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This pocket-sized device could put an end to pap smears.

A group of researchers have created a new device that’s portable, pocket-sized and might spell the end of painful pap smears for good.

The “pocket colposcope” is a slender wand that, according to its creators from Duke University in North Carolina, could do away with the much-loathed plastic speculum used while screening women for signs of cervical cancer.

ENOUGH. Source: HBO/Girls

At present, cervical cancer is the fourth most common type of cancer for women worldwide, although in Australia it sits at around number 14.

Here at least, new scientific developments have made the need for pap smears less frequent and somewhat more comfortable, but they are still recommended at least once every five years and must be administered by a doctor or nurse.

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They also require a speculum be inserted into the vagina to hold open its walls while cells are collected from the cervix for testing.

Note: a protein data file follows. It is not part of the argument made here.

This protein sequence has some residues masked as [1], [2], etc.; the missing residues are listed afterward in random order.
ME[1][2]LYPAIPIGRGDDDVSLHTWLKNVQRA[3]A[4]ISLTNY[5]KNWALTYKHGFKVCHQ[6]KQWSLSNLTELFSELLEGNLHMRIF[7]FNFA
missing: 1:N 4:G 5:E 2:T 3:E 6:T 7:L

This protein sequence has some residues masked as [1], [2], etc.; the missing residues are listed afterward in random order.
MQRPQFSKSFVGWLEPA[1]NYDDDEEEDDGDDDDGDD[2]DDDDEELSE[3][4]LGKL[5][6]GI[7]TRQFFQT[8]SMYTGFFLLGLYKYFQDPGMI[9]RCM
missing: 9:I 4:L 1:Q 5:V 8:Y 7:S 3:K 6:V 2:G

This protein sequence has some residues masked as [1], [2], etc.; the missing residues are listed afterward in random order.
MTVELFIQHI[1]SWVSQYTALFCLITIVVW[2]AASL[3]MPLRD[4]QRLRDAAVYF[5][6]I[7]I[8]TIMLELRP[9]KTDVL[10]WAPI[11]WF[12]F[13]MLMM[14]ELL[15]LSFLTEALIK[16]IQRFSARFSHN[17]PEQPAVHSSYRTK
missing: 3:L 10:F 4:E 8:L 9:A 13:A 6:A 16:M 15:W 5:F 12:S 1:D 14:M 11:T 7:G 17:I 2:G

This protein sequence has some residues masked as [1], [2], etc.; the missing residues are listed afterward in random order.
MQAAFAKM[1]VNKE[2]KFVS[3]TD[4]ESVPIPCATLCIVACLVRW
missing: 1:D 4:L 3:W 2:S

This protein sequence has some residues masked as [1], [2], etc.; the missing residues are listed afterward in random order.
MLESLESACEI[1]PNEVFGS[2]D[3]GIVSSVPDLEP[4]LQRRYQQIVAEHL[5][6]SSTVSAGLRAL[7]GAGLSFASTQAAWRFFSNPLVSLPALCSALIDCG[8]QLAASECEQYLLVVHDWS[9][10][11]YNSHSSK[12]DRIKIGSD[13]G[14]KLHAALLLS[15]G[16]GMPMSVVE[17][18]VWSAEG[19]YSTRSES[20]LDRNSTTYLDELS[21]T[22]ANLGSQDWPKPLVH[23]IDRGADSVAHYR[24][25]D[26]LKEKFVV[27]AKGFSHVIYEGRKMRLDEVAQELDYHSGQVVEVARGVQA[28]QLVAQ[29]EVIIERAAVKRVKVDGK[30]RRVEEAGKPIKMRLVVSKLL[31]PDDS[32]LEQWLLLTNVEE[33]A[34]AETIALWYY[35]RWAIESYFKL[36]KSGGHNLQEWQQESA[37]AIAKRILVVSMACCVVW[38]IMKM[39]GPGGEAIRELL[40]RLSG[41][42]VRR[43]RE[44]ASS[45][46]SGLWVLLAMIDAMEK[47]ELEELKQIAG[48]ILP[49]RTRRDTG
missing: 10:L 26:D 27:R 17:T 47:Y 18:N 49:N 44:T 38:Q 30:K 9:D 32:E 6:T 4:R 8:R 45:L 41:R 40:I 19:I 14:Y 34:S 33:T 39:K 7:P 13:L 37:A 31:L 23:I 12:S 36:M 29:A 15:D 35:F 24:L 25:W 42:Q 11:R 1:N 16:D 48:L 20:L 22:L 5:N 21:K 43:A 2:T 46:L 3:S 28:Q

If abnormalities are detected a colposcopy may then be performed by a specialist using a microscope with a light and camera known as a colposcope.

The team at Duke believe that their new prototype, a miniature colposcope that can be plugged into other devices including laptops or smart phones, will streamline this process.

If becomes widely adopted, they say it may even eventually lead to women self-screening, which would make a huge difference to screening and cure rates in low-income countries and regions of the West, where cervical cancer rates are highest.

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"The mortality rate of cervical cancer should absolutely be zero per cent because we have all the tools to see and treat it," said Nimmi Ramanujam, a Professor of Biomedical Engineering at Duke on the University's blog.

“But it isn’t. That is in part because women do not receive screening or do not follow up on a positive screening to have colposcopy performed at a referral clinic.

"We need to bring colposcopy to women so that we can reduce this complicated string of actions into a single touch point.”

Clinical trials are currently underway to see how the new design stacks up to traditional methods, you can read more about it here.